2. 2. Arts and Crafts/Craftsman Architecture IMPORTANT HOMES IN THE HISTORIC DISTRICTThe Arts and Crafts movement began in England in the 1830s. Its goal wasto return to a time when individuals were encouraged to create simple cus- Russell/Cherrington Hometom-crafted furniture and homes instead of factory mass-produced items.Arts and Crafts homes used locally produced wood and glass products as Built by the founder of the Anti-Saloon League, Reverend Howard Hyde Russell, when the League moved its printing headquarters to Westerville,well as materials from nature like field stones. The homes were built with this is the largest home on Grove Street. Rev. Russell lived in it untila family friendly focus with features like long, deep front porches perfect 1915 when he sold it to Ernest Cherrington, general manager of the Anti-for playing games and rocking on a porch swing on a rainy afternoon. Saloon League’s publishing company. Cher- rington lived in the home with his wife Betty andSome features of the Arts and Crafts/Craftsman style of home are: two children, Ann and Ernest Jr. The children played on the lawn and in the neighborhood Photograph of Ernest• Wood, stone or stucco siding with other children whose fathers worked for Cherrington Jr. with• Porches with thick, tapered square or round columns made of stone the Anti-Saloon League. Mary Leona, Lucy and Marguerite Kelser.• Exterior chimneys made of stone• Numerous windows 79 South Grove Street In the 1940s the home was owned by William E. Johnston, head of the Westerville Creamery. He was the owner of• Low-pitched roof lines with gabled or the first television in Westerville. Neighbors, wanting to catch a glimpse of this invention, hipped roofs would stand across the street looking through his front window.• Deep overhangs on the roof eaves with Today the home is owned by the Otterbein Country Club fraternity. decorative brackets or exposed rafters• Interiors with built-in shelves, benches and china cabinets Baker/Howard House The land that is the Temperance Row Historic District was purchased by Reverend Pur-These homes were built with simple lines and sturdy construction. The ley A. Baker, the successor to Howard Hyde Russell as leader of the Anti-Saloon League.earlier Victorian style featured elaborate exterior trim with towers and tur- Baker and his wife built a home that they named Greendale. The property had an elabo- rate sunken garden in the front yard, a greenhouse in back, a dairy building and a carriagerets. The Arts and Crafts/Craftsman style began to be popular in the United house made of cobblestones. States in the early 1900s and continued its popularity into the 1930s. Westerville’s After the death of the Bakers, their home was the Temperance Row is filled with wonderful original site of the Westerville Public Library which examples of the Arts and Crafts/Craftsman opened in 1930 on the first floor. The library occupied the property for three years before moving to a larger style of architecture. location above the city building uptown. In 1948 the building became the home of the presi- dent of Otterbein College, John Gordon Howard. Still owned by Otterbein today and used for offices, it is 131 West Park Street called the Howard House. 2 3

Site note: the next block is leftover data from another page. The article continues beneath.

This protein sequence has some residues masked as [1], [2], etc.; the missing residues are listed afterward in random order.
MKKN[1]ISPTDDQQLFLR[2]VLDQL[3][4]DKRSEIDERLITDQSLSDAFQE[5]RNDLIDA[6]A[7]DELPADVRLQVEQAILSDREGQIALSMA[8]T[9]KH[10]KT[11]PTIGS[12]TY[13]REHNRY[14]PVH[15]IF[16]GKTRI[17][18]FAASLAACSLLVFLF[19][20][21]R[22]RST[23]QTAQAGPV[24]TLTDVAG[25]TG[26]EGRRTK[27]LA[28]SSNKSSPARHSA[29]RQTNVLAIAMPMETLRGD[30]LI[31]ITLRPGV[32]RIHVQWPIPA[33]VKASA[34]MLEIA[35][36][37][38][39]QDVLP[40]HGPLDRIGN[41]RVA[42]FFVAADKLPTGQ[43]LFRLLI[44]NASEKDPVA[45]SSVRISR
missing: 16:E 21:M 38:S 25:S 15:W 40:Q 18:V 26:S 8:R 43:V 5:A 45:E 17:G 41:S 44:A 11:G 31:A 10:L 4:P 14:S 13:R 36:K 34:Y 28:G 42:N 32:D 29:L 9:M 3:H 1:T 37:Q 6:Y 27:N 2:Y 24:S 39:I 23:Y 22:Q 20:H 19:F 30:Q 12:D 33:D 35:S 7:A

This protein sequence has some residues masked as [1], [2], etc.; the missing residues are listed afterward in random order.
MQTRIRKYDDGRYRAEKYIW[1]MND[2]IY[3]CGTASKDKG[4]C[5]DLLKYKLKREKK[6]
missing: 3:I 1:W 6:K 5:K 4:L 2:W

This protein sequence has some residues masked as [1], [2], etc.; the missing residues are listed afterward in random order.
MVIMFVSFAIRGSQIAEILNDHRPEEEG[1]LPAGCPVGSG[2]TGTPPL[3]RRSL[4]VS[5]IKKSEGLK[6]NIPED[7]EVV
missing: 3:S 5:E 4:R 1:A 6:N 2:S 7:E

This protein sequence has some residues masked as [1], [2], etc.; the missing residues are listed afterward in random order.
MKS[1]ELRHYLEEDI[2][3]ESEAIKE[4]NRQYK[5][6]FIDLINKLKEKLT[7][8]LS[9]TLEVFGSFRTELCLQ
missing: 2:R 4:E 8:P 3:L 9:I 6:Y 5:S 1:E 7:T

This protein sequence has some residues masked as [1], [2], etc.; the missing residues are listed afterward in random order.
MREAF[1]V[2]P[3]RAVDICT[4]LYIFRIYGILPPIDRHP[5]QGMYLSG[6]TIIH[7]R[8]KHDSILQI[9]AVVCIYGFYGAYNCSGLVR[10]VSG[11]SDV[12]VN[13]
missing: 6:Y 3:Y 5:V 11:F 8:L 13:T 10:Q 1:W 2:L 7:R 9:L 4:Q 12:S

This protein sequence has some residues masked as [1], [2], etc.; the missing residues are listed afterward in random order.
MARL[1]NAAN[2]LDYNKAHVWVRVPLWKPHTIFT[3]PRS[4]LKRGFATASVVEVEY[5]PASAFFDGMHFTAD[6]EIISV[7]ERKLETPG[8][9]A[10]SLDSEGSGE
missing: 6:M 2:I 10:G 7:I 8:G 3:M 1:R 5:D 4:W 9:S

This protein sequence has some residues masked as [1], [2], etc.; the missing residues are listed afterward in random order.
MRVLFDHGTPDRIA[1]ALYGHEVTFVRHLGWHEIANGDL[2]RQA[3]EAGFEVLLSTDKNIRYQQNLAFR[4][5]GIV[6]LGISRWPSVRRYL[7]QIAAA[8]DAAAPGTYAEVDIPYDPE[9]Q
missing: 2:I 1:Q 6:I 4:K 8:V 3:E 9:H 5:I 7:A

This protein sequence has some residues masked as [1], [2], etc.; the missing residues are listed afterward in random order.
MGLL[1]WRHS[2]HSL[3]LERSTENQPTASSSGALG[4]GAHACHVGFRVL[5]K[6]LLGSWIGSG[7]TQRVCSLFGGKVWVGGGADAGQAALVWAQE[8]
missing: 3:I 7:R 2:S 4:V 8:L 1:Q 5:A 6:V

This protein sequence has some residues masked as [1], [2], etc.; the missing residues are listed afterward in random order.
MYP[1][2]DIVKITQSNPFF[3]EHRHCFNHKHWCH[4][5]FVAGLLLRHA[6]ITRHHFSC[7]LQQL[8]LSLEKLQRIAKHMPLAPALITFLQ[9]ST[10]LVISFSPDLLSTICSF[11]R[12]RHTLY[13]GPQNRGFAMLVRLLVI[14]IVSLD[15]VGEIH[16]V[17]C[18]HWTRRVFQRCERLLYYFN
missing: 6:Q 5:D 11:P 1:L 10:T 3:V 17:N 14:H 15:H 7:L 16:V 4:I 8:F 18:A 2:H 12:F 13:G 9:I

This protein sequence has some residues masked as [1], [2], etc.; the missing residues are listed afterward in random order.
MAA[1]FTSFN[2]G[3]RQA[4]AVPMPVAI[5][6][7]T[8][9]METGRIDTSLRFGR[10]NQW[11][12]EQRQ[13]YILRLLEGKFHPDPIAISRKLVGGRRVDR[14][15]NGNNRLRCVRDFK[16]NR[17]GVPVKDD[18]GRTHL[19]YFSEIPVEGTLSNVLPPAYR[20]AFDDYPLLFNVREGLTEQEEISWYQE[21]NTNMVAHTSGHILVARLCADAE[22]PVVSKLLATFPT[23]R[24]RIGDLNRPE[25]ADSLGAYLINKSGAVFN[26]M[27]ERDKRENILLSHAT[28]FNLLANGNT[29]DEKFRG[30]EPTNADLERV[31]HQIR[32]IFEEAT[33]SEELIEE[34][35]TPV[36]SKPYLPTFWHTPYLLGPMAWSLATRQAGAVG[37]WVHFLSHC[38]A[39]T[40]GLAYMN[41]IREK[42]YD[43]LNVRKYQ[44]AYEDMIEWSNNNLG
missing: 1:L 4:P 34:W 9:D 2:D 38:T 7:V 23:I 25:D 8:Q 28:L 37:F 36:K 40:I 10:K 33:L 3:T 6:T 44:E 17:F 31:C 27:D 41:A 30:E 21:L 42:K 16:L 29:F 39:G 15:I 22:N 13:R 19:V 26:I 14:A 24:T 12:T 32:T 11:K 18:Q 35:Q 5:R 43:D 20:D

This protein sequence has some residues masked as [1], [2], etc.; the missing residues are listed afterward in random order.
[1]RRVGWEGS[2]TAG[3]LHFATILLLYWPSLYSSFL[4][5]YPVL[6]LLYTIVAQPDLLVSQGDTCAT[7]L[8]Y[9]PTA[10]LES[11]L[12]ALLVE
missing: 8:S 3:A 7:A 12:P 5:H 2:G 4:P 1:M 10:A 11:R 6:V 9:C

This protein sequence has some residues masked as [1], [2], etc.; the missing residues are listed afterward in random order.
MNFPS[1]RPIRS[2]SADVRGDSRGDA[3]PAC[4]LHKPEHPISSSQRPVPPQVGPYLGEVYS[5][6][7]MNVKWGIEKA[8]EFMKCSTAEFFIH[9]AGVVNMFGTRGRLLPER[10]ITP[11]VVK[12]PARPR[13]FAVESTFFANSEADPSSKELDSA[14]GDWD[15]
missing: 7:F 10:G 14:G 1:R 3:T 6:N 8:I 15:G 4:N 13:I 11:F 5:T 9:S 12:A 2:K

3. 3. Arts and Crafts/Craftsman Identification ActivityBased on the reading about Arts and Crafts/Craftsman stylehomes, describe why each of the following houses are consideredto have Arts and Crafts/Craftsman style architecture.
  4. 4. local history in the classroom Ohio and Westerville played an active role in the Underground Railroad. Many people were involved in helping runaway slaves escape to freedom. In our community the Hanby family, George Stoner, Underground the Alexander family and the Sharp family aided in this effort. Throughout the state of Ohio others Railroad were working to make freedom possible for run- aways. The Local History Resource Center has col- lected resources on this movement and would like to share the stories and the words of runaways with your class. We will share photos of the buildings used as part of the Underground Railroad in our community and give each student a map of routes in Ohio. To schedule a 30-minute program in your class room, contact Beth Weinhardt at 614-259- 5028.Westerville History The Local History Resource Center is scheduling programs for winter. Let us bring history to your classroom. We will share stories about the early pioneers of Westerville, show old photos of the town, and talk about the growth of and change in the community with special emphasis on a transportation timeline. Classroom programs can be scheduled by contacting Beth Weinhardt at 614-259-5028.